You know the movie Groundhog Day, the classic comedy in which Bill Murray’s character wakes up in the same day, over and over? I swear, I felt like Bill Murray this week, watching all the neocon bigs stiffen their giblets over Volodymyr Zelensky’s speech to Congress. Bill Kristol, who once assured us that the Iraq War would be over in two months, even took to Twitter to say:
Seems like old times, doesn’t it? This very magazine, The American Conservative, was born fighting these people. Pat Buchanan, Scott McConnell, and Taki Theodoracopoulos (all pictured above, at TAC’s 2002 launch) could see their country barreling towards catastrophe — led by a Republican president! — and were determined to resist it as best they could. History proved them correct, but in a turn of fate that is like something out of Greek mythology, the United States is once again fully committed to a war of choice with unpredictable consequences. Except this time, it’s a proxy war against a nuclear superpower. As John Mearsheimer has warned, we are playing Russian roulette with nuclear missiles in the chamber. And yet, all of official Washington, as well as the Establishment’s media mouthpieces, are cheering on this war, with urgently necessary discussion about the national security interests of the US in this matter, the war’s endgame, and suchlike, shoved to the side so Very Important People of the unified War Party can carry on about how Ukraine’s fate is the most important issue facing our country — and anybody who raises a peep of protest is plainly simping for Putin.
Well, here we are at TAC, the original war-skeptic conservatives of our era, fighting back against the monolithic pro-war consensus that has captured Washington. We are not pacifists, but we believe that when a nation goes to war — directly or by proxy — its leaders had better be damn sure that it is in the nation’s vital interest. Looking back on the twin debacles of Iraq and Afghanistan, TAC can fairly say, “We told you so.” Maybe this time, we can persuade our leaders to listen and turn around, before it’s too late. We depend on readers and donors like you to keep making these arguments, especially when the bigger publications would rather shut dissenters up.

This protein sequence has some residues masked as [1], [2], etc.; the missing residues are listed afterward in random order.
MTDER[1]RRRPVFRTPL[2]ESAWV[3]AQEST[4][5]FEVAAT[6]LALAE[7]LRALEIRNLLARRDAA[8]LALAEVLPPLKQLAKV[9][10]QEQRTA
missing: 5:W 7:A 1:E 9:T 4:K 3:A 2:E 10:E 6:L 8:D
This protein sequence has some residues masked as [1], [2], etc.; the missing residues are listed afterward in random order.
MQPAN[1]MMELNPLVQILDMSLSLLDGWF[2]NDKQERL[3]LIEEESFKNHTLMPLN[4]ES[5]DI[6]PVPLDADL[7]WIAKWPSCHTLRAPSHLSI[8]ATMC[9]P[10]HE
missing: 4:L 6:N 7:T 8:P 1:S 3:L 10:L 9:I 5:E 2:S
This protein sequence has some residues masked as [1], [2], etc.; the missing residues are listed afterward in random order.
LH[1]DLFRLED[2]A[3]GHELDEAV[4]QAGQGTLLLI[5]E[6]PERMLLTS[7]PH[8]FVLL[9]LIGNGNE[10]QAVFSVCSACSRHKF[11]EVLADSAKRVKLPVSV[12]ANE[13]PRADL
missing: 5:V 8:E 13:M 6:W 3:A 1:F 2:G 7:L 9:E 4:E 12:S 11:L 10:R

It’s not just about the war. My own blog focuses heavily on the culture war. As you know, I began paying attention in this space many years ago to what immigrants to America from the Soviet bloc were saying about how this country was turning into a version of what they left behind. I listened to them, thought about what they said, realized that they were onto something big, and have devoted a lot of space over the past few years writing about it. My New York Times bestselling book Live Not By Lies has sold nearly 200,000 copies in the United States, has been or is being translated into ten foreign languages, and is now in the process of being turned into a documentary series to educate Americans about the threat of “soft totalitarianism” to our liberties. I don’t say that to boast, but simply to point out the return on investment TAC donors get. That book was born right here on this blog, thanks to the generous support of readers like you.